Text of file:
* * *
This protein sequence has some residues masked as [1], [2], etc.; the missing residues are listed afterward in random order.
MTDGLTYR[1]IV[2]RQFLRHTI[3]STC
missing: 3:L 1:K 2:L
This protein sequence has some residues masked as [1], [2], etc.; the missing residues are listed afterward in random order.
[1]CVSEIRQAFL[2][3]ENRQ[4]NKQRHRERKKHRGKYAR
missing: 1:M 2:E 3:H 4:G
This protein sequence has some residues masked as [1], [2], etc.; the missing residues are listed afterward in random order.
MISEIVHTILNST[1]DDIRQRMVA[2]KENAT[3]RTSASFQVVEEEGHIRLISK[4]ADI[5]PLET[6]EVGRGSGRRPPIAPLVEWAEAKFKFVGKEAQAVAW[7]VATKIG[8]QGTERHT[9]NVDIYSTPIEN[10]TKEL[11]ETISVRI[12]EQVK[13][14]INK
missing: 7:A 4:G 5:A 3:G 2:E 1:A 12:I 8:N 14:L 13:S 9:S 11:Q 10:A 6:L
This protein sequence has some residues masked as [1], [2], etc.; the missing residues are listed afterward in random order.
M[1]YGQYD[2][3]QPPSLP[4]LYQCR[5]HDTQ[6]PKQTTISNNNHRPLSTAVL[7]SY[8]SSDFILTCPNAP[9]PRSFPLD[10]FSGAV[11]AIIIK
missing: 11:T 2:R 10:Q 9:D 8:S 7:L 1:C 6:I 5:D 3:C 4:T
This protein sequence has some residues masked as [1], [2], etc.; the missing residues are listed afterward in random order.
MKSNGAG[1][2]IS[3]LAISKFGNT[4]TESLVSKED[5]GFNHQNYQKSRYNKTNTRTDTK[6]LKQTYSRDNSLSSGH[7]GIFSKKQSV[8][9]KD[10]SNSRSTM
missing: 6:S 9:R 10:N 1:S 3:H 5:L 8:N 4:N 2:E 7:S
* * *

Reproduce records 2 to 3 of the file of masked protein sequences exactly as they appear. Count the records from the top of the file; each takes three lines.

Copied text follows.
This protein sequence has some residues masked as [1], [2], etc.; the missing residues are listed afterward in random order.
[1]CVSEIRQAFL[2][3]ENRQ[4]NKQRHRERKKHRGKYAR
missing: 1:M 2:E 3:H 4:G
This protein sequence has some residues masked as [1], [2], etc.; the missing residues are listed afterward in random order.
MISEIVHTILNST[1]DDIRQRMVA[2]KENAT[3]RTSASFQVVEEEGHIRLISK[4]ADI[5]PLET[6]EVGRGSGRRPPIAPLVEWAEAKFKFVGKEAQAVAW[7]VATKIG[8]QGTERHT[9]NVDIYSTPIEN[10]TKEL[11]ETISVRI[12]EQVK[13][14]INK
missing: 7:A 4:G 5:A 3:G 2:E 1:A 12:I 8:N 14:L 13:S 9:S 11:Q 10:A 6:L